- The Washington Times - Tuesday, August 25, 2009

Banks need to move more aggressively to modify loans for consumers who are having difficulty paying their mortgages, Federal Deposit Insurance Corp. Chairman Sheila C. Bair said in an interview with editors and reporters at The Washington Times on Tuesday.

Despite constant prodding by regulators for months, many banks and investors remain reluctant to offer more lenient terms for borrowers using streamlined programs sponsored by the government, she said, acknowledging that the programs so far have made little headway in preventing a renewed wave of foreclosures, which are expected to mount into the millions this year and next.

“Banks don’t want to acknowledge losses,” she said. “They need staff. And there’s fear of redefault risk,” since about 40 percent of loans that are modified end up back in default, she said.

Perhaps the biggest obstacle to resolving delinquent mortgages has been persuading investors who purchased the loans to go along, since many of them would benefit more from letting the bank foreclose on the loans rather than modifying them and reducing the monthly payments, she said.

The investors most reluctant to compromise with borrowers are those who purchased the “AAA-rated” portion of the loans through complex securities transactions that were designed to ensure they received payment, even if some of the loans went into default, she said.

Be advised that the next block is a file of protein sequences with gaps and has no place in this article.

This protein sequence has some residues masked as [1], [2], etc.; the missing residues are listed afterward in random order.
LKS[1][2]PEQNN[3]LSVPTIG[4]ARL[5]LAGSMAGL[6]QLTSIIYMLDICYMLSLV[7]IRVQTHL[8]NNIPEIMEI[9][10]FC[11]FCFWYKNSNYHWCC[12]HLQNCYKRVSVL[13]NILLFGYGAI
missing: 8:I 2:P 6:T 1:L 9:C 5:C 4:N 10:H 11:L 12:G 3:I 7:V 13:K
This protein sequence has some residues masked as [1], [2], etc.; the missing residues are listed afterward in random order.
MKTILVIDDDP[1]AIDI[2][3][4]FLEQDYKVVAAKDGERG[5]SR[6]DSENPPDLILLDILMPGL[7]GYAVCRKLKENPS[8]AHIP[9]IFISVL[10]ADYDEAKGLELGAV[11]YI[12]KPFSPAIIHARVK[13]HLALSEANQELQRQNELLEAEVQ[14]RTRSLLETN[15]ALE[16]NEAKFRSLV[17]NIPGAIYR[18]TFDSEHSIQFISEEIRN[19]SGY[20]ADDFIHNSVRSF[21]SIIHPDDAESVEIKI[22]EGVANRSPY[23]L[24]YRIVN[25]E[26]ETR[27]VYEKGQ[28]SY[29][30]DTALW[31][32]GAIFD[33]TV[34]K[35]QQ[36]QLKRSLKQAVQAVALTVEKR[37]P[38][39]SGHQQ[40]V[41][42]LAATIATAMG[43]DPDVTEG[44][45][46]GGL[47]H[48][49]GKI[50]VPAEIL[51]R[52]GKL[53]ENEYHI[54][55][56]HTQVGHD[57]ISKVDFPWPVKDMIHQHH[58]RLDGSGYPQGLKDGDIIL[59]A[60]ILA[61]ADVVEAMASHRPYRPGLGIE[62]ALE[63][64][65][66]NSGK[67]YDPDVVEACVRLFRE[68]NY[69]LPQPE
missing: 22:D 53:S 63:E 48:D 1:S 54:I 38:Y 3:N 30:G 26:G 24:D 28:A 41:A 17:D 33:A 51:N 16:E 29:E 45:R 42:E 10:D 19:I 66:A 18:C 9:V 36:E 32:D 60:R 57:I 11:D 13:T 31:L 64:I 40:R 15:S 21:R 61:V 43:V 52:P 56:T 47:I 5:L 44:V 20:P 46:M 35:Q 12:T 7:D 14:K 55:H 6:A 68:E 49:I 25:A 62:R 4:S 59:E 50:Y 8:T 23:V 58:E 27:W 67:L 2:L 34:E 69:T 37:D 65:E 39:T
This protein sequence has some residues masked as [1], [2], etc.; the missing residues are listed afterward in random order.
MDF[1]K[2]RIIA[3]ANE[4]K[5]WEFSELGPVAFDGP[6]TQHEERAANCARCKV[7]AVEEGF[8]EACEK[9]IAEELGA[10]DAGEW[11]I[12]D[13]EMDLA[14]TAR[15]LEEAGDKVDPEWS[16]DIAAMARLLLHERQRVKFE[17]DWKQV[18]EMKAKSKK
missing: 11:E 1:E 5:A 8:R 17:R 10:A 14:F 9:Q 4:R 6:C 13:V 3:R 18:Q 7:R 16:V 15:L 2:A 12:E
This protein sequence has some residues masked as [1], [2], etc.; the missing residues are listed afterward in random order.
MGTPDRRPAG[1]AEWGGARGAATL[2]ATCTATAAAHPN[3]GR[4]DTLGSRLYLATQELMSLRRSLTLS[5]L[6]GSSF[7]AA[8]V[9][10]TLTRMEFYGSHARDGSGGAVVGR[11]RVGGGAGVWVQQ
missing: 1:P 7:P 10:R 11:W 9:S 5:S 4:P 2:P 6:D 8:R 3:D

Also, while loan defaults last year were driven mostly by the poor quality of the loans, which became unaffordable for the borrowers usually after a brief period of low monthly payments, most defaults today are being driven by the loss of jobs and escalating unemployment, she said.

“Before, we clearly were dealing with loans that shouldn’t have been made,” Ms. Bair said. “Now, we’re dealing with economic distress” that is beyond the control of the banks or regulators, she said.

“We need a protocol for people with an interruption in employment,” which would allow them to keep their homes and keep paying their mortgages, perhaps at temporarily reduced rates while they’re looking for jobs, Ms. Bair said.

Another obstacle to resolving loans has been the proliferation of scam artists who charge gullible consumers $4,000 or $5,000 to modify loans that ultimately cannot be worked out with the bank, she said.

“Not everybody can get a loan mod” because the banks must apply strict standards to determine whether the loans can realistically be repaid and take into account the underlying value of the homes, which often has fallen below the outstanding amount of the loan, Ms. Bair said.

The scam artists who prey upon consumers who are desperate for help sometimes are the same people who unscrupulously sold unaffordable and dangerous mortgages to consumers in the first place, Ms. Bair said, adding that targeting such fraud should be a primary goal of the new consumer agency that Congress is preparing to establish to protect borrowers from such fraudulent products.

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